Do better philanthropists lead to better philanthropy?

Photo by Michael T Photography (2017). By Sharilyn Hale

As I see it, the notion of a ‘better philanthropist’ involves a complex dance between who the philanthropist is, what they do, and how they do it, wrapped in personal and community needs and expectations. Mike Martin, in his book “Virtuous Giving,” summarizes Aristotle’s concept of correct giving as “voluntary giving to worthy recipients, in fitting amounts, on suitable occasions, for apt reasons, with appropriate attitudes and emotions.” No small task. As a professional philanthropic advisor, I often sit at this intersection, as an enabler and journey mate.

Generous Canadians want help in giving well, not just with the tax and structural aspects of charitable gifts (important though these are), but with larger issues of purpose, family participation, and responsible and informed giving. Individuals, couples or families who seek philanthropic counsel are highly motivated. And whether new to formalized giving or already savvy, they want their giving to be more meaningful, and they’re eager to impact important issues. These two motivations are deeply intertwined in being a better philanthropist.

I see philanthropic advising as helping clients unearth and articulate personal values, passions and aspirations, and as mapping their full range of assets, which cover treasure, time, talents and ties. From these, we weave an approach to giving that goes beyond the self or the family, to relevance in the larger world. Where and what are the needs?

Philanthropy gives opportunity to engage the world, bring the fullness of all we are, and find common purpose and shared humanity with others. Indeed, philanthropists today are being asked not just to give (and give more), but to earn and invest responsibly, be more trustful of the organizations they support, reflect on their power and privilege, and consider the dynamics of race and gender in their giving.

Photo by Michael T Photography (2017).

Approached thoughtfully, philanthropy can be a powerful vehicle to strengthen families, encourage the moral development of the next generation, and create a legacy of family values and ways of being.

This might be considered Correct Giving 2.0. Skilled advisors can play a client-directed role, helping philanthropists to bridge the personal and the communal. How do I approach this?

1) Develop a giving strategy: An advisor creates room for a person or family to outline and document a strategy for philanthropy that addresses their why, what, when and how to give. The strategy is informed by their history, values and interests, and also by where philanthropic investment is most needed and can make the greatest difference.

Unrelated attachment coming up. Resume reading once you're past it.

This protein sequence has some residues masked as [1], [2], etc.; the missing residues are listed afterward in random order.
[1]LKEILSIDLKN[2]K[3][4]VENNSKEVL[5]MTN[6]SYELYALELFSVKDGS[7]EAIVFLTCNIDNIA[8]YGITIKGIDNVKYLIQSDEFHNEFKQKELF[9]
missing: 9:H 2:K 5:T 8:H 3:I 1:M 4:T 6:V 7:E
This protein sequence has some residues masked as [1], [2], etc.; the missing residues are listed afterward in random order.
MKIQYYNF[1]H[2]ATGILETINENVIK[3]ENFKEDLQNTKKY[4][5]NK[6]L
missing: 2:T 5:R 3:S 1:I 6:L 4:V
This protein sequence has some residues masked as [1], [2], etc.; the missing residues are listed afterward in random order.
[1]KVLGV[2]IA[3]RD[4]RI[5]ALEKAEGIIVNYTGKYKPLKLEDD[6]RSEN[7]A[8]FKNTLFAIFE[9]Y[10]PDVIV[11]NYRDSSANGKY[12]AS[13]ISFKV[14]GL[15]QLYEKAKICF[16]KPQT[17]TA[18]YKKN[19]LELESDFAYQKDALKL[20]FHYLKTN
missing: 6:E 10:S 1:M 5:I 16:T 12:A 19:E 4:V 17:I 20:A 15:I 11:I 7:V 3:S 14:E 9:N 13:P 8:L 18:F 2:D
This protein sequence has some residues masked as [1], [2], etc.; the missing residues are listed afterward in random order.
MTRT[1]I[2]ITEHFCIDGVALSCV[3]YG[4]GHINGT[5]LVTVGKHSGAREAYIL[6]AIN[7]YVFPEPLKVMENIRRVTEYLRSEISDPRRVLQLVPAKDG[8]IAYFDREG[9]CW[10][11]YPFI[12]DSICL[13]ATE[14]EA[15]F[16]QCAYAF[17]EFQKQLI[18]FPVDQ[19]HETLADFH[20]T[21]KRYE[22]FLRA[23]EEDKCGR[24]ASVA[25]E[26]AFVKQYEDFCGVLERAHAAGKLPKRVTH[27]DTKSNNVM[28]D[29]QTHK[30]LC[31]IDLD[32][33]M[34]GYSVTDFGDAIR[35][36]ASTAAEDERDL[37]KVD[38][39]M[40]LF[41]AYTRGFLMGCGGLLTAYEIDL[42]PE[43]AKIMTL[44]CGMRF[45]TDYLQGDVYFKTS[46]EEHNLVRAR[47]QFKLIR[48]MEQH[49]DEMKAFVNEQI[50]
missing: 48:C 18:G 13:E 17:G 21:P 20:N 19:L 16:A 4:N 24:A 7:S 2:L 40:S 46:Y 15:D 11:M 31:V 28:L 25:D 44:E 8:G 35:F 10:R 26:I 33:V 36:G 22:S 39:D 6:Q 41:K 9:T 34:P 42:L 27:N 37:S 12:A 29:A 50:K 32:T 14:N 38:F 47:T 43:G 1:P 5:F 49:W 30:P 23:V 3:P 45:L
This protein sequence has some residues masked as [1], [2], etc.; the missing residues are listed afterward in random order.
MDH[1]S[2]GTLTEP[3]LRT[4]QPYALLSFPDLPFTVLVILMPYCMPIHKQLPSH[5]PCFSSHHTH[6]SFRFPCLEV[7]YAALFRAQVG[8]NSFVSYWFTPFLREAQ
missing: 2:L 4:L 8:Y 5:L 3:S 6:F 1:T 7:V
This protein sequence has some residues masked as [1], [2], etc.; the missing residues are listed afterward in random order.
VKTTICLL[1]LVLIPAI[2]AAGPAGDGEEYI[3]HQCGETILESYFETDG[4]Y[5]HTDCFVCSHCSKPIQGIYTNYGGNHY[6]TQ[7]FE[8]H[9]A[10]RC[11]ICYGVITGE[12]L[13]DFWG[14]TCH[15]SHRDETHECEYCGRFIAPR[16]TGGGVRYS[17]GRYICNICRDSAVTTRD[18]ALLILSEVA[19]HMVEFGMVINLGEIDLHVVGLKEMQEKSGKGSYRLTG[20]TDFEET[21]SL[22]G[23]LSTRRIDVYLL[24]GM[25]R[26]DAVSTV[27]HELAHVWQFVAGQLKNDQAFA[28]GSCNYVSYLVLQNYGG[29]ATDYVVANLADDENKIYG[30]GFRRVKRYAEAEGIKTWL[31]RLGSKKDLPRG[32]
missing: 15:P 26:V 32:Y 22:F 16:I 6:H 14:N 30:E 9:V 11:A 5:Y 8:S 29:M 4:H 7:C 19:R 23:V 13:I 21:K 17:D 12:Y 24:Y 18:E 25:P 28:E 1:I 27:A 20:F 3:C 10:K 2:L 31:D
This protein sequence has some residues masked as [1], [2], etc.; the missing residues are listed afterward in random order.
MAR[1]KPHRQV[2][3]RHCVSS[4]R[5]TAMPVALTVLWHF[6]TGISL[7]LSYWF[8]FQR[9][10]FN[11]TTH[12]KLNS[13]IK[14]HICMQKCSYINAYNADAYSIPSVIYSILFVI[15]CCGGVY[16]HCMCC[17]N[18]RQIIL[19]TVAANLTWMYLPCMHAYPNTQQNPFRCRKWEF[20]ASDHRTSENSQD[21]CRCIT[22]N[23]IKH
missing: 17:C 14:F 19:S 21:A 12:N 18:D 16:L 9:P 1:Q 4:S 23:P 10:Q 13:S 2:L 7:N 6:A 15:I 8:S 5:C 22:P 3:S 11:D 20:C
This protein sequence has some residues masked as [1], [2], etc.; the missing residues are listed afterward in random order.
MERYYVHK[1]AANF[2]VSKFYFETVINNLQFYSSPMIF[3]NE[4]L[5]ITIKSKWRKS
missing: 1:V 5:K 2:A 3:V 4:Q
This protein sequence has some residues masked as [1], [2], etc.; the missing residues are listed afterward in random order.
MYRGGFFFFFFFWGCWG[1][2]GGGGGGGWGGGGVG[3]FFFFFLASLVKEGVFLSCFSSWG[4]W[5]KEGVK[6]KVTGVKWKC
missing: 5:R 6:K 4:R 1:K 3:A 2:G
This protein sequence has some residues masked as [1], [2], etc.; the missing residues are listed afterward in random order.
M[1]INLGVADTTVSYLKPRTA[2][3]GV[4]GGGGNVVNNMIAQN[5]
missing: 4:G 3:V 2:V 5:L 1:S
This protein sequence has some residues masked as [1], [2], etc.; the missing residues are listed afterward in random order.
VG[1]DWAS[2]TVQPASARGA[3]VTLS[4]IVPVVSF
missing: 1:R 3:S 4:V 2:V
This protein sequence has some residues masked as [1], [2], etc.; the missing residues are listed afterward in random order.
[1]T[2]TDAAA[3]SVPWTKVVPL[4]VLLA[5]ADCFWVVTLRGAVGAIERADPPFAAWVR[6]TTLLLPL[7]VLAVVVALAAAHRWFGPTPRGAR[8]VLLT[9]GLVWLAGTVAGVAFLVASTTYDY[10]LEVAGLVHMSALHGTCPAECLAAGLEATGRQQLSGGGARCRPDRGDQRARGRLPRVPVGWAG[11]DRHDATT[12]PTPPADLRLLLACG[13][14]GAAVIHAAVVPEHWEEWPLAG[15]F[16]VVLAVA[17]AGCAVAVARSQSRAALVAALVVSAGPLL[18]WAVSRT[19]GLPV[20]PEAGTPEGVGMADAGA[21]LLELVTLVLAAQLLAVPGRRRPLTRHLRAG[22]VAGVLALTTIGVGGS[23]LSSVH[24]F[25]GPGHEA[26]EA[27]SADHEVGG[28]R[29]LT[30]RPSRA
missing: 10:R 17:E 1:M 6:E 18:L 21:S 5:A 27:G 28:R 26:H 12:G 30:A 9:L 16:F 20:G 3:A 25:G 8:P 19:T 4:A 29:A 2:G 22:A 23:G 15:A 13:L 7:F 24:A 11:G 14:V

2) Engage the family: An advisor helps families discuss and define, collectively, what they’d like philanthropy to make possible. She or he also helps to establish common ground for action, and frame ways to support collaborative decision making.

3) Identify gift and partnership opportunities: An advisor introduces gift opportunities and organizations tackling important issues, provides counsel on how to structure gifts and partnerships, and assists with understanding how and if giving is leading to hoped-for results.

4) Advance knowledge and community: Lastly, advisors serve as sense-makers and community connectors. Many clients admit they hadn’t appreciated how complex and dynamic the philanthropic space can be. An advisor can curate philanthropic knowledge, research, and practical resources, introduce clients to meaningful peer-support networks and opportunities, and connect them with inspiring leaders and innovations.

It’s a thrill for me when a philanthropist’s generosity becomes a declaration of their character, of how they view their role in the world and their relationship to their wealth, especially when their gifts are imbued with care and thoughtfulness. When this happens, I believe that they and our communities, our country and the world are better off.

Sharilyn Hale helps those who give, give well. She’s a member of the Advisory Council for the MPNL program and President of Watermark Philanthropic Counsel. Drawing on expertise in philanthropic strategy, family engagement, organizational development, and governance, Hale enables philanthropists and their families to unearth and achieve their philanthropic goals, and helps social-purpose organizations deepen their performance. Join Sharilyn Hale on Twitter or LinkedIn.